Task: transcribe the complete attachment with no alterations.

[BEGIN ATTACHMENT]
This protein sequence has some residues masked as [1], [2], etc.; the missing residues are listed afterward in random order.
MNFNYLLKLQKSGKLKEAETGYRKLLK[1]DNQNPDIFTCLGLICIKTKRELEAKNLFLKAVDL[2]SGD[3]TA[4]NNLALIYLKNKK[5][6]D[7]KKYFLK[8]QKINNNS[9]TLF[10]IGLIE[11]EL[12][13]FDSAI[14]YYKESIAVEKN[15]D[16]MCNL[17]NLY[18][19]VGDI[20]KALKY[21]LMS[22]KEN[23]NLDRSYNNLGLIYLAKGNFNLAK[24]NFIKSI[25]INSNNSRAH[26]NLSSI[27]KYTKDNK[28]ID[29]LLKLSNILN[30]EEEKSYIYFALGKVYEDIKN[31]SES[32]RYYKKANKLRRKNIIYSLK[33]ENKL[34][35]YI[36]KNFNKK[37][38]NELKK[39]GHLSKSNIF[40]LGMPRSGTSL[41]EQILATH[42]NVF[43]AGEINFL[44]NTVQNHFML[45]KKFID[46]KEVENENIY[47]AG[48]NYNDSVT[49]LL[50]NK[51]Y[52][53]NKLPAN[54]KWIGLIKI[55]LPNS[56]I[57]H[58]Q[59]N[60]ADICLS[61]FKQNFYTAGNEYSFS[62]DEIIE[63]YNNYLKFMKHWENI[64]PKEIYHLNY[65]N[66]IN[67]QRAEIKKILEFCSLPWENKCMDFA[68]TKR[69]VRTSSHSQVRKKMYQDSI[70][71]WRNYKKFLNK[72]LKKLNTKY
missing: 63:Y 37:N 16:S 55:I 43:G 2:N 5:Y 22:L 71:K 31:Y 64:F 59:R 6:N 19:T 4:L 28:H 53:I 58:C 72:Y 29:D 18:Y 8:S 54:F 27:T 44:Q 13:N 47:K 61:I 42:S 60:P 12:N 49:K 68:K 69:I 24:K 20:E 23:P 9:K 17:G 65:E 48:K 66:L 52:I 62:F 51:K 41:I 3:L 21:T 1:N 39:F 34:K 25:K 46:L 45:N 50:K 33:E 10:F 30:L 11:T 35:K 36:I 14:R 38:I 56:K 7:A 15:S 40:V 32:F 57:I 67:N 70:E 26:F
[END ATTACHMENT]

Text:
This protein sequence has some residues masked as [1], [2], etc.; the missing residues are listed afterward in random order.
MNFNYLLKLQKSGKLKEAETGYRKLLK[1]DNQNPDIFTCLGLICIKTKRELEAKNLFLKAVDL[2]SGD[3]TA[4]NNLALIYLKNKK[5][6]D[7]KKYFLK[8]QKINNNS[9]TLF[10]IGLIE[11]EL[12][13]FDSAI[14]YYKESIAVEKN[15]D[16]MCNL[17]NLY[18][19]VGDI[20]KALKY[21]LMS[22]KEN[23]NLDRSYNNLGLIYLAKGNFNLAK[24]NFIKSI[25]INSNNSRAH[26]NLSSI[27]KYTKDNK[28]ID[29]LLKLSNILN[30]EEEKSYIYFALGKVYEDIKN[31]SES[32]RYYKKANKLRRKNIIYSLK[33]ENKL[34][35]YI[36]KNFNKK[37][38]NELKK[39]GHLSKSNIF[40]LGMPRSGTSL[41]EQILATH[42]NVF[43]AGEINFL[44]NTVQNHFML[45]KKFID[46]KEVENENIY[47]AG[48]NYNDSVT[49]LL[50]NK[51]Y[52][53]NKLPAN[54]KWIGLIKI[55]LPNS[56]I[57]H[58]Q[59]N[60]ADICLS[61]FKQNFYTAGNEYSFS[62]DEIIE[63]YNNYLKFMKHWENI[64]PKEIYHLNY[65]N[66]IN[67]QRAEIKKILEFCSLPWENKCMDFA[68]TKR[69]VRTSSHSQVRKKMYQDSI[70][71]WRNYKKFLNK[72]LKKLNTKY
missing: 63:Y 37:N 16:S 55:I 43:G 2:N 5:Y 22:L 71:K 31:Y 64:F 59:R 6:N 19:T 4:L 28:H 53:I 58:C 72:Y 29:D 18:Y 8:S 54:F 27:T 44:Q 13:N 47:K 61:I 42:S 60:P 12:N 49:K 68:K 69:I 24:K 20:E 23:P 9:K 17:G 65:E 48:K 66:L 52:I 62:F 51:K 41:I 3:L 21:T 1:N 39:F 34:K 25:K 46:L 45:N 50:K 33:E 10:F 30:L 11:T 35:K 36:I 14:R 38:I 56:K 7:A 15:S 40:V 32:F 57:I 67:N 70:E 26:F